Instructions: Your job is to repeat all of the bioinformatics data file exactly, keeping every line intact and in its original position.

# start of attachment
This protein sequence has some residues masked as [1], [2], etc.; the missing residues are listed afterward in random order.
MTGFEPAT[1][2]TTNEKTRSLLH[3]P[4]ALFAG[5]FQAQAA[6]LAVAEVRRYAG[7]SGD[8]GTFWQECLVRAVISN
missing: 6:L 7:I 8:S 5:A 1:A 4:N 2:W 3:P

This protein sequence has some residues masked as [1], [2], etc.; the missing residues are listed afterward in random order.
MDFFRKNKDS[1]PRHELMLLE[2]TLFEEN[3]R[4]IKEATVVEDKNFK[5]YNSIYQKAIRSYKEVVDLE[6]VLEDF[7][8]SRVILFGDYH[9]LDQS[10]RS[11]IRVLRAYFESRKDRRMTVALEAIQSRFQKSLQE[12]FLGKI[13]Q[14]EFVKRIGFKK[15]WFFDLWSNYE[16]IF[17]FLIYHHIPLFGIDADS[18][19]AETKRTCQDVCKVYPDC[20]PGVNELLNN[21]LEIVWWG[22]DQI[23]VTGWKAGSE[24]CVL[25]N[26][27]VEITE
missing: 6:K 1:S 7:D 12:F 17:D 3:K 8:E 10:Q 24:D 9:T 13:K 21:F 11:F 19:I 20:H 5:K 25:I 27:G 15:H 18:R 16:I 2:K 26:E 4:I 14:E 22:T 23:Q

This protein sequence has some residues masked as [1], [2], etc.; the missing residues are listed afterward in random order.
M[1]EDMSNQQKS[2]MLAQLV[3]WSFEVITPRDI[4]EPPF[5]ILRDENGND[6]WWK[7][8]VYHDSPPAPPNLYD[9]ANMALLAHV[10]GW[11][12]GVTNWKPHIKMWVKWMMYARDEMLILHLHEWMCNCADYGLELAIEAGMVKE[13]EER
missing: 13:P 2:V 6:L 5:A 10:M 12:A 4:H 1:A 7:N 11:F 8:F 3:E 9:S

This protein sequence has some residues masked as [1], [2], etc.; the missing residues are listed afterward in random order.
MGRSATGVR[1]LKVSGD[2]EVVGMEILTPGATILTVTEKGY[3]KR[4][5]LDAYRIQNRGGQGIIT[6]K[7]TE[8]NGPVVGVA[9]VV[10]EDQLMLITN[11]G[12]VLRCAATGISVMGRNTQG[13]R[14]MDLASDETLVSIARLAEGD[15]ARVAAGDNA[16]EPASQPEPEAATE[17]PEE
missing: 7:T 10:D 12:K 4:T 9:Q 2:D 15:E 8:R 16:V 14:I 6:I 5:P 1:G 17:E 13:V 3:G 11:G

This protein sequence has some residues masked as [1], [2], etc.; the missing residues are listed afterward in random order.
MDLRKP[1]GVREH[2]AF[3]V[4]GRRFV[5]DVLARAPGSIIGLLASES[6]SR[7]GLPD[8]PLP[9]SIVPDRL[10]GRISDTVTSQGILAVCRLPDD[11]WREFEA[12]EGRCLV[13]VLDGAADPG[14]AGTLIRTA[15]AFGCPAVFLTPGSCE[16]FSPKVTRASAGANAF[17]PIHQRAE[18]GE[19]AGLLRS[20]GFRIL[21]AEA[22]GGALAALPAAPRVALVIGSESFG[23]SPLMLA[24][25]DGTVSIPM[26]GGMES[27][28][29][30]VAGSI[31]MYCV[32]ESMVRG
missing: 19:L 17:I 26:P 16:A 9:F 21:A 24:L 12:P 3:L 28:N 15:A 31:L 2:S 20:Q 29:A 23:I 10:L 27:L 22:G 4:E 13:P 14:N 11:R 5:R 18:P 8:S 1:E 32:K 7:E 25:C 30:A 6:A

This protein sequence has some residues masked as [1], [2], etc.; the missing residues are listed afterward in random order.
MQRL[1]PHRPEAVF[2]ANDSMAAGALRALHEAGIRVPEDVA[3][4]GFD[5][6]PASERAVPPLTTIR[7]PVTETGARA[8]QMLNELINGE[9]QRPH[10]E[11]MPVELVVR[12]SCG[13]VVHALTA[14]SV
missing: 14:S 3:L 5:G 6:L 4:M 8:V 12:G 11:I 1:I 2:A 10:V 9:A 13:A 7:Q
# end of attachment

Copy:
This protein sequence has some residues masked as [1], [2], etc.; the missing residues are listed afterward in random order.
MTGFEPAT[1][2]TTNEKTRSLLH[3]P[4]ALFAG[5]FQAQAA[6]LAVAEVRRYAG[7]SGD[8]GTFWQECLVRAVISN
missing: 6:L 7:I 8:S 5:A 1:A 4:N 2:W 3:P

This protein sequence has some residues masked as [1], [2], etc.; the missing residues are listed afterward in random order.
MDFFRKNKDS[1]PRHELMLLE[2]TLFEEN[3]R[4]IKEATVVEDKNFK[5]YNSIYQKAIRSYKEVVDLE[6]VLEDF[7][8]SRVILFGDYH[9]LDQS[10]RS[11]IRVLRAYFESRKDRRMTVALEAIQSRFQKSLQE[12]FLGKI[13]Q[14]EFVKRIGFKK[15]WFFDLWSNYE[16]IF[17]FLIYHHIPLFGIDADS[18][19]AETKRTCQDVCKVYPDC[20]PGVNELLNN[21]LEIVWWG[22]DQI[23]VTGWKAGSE[24]CVL[25]N[26][27]VEITE
missing: 6:K 1:S 7:D 12:F 17:D 3:K 8:E 10:Q 24:D 9:T 13:K 21:F 11:F 19:I 20:H 5:K 25:I 27:G 15:H 18:R 16:I 2:K 26:E 4:I 14:E 22:T 23:Q

This protein sequence has some residues masked as [1], [2], etc.; the missing residues are listed afterward in random order.
M[1]EDMSNQQKS[2]MLAQLV[3]WSFEVITPRDI[4]EPPF[5]ILRDENGND[6]WWK[7][8]VYHDSPPAPPNLYD[9]ANMALLAHV[10]GW[11][12]GVTNWKPHIKMWVKWMMYARDEMLILHLHEWMCNCADYGLELAIEAGMVKE[13]EER
missing: 13:P 2:V 6:L 5:A 10:M 12:A 4:H 1:A 7:N 11:F 8:F 3:E 9:S

This protein sequence has some residues masked as [1], [2], etc.; the missing residues are listed afterward in random order.
MGRSATGVR[1]LKVSGD[2]EVVGMEILTPGATILTVTEKGY[3]KR[4][5]LDAYRIQNRGGQGIIT[6]K[7]TE[8]NGPVVGVA[9]VV[10]EDQLMLITN[11]G[12]VLRCAATGISVMGRNTQG[13]R[14]MDLASDETLVSIARLAEGD[15]ARVAAGDNA[16]EPASQPEPEAATE[17]PEE
missing: 7:T 10:D 12:K 4:T 9:Q 2:D 15:E 8:R 16:V 14:I 6:I 5:P 1:G 17:E 13:V 3:G 11:G

This protein sequence has some residues masked as [1], [2], etc.; the missing residues are listed afterward in random order.
MDLRKP[1]GVREH[2]AF[3]V[4]GRRFV[5]DVLARAPGSIIGLLASES[6]SR[7]GLPD[8]PLP[9]SIVPDRL[10]GRISDTVTSQGILAVCRLPDD[11]WREFEA[12]EGRCLV[13]VLDGAADPG[14]AGTLIRTA[15]AFGCPAVFLTPGSCE[16]FSPKVTRASAGANAF[17]PIHQRAE[18]GE[19]AGLLRS[20]GFRIL[21]AEA[22]GGALAALPAAPRVALVIGSESFG[23]SPLMLA[24][25]DGTVSIPM[26]GGMES[27][28][29][30]VAGSI[31]MYCV[32]ESMVRG
missing: 19:L 17:I 26:P 16:A 9:F 21:A 24:L 12:P 3:L 28:N 15:A 31:L 2:S 20:Q 29:A 23:I 10:L 27:L 22:G 4:E 13:P 14:N 11:R 5:R 18:P 8:S 1:E 32:K 7:E 25:C 30:A 6:A

This protein sequence has some residues masked as [1], [2], etc.; the missing residues are listed afterward in random order.
MQRL[1]PHRPEAVF[2]ANDSMAAGALRALHEAGIRVPEDVA[3][4]GFD[5][6]PASERAVPPLTTIR[7]PVTETGARA[8]QMLNELINGE[9]QRPH[10]E[11]MPVELVVR[12]SCG[13]VVHALTA[14]SV
missing: 14:S 3:L 5:G 6:L 4:M 8:V 12:G 11:I 1:I 2:A 10:V 9:A 13:A 7:Q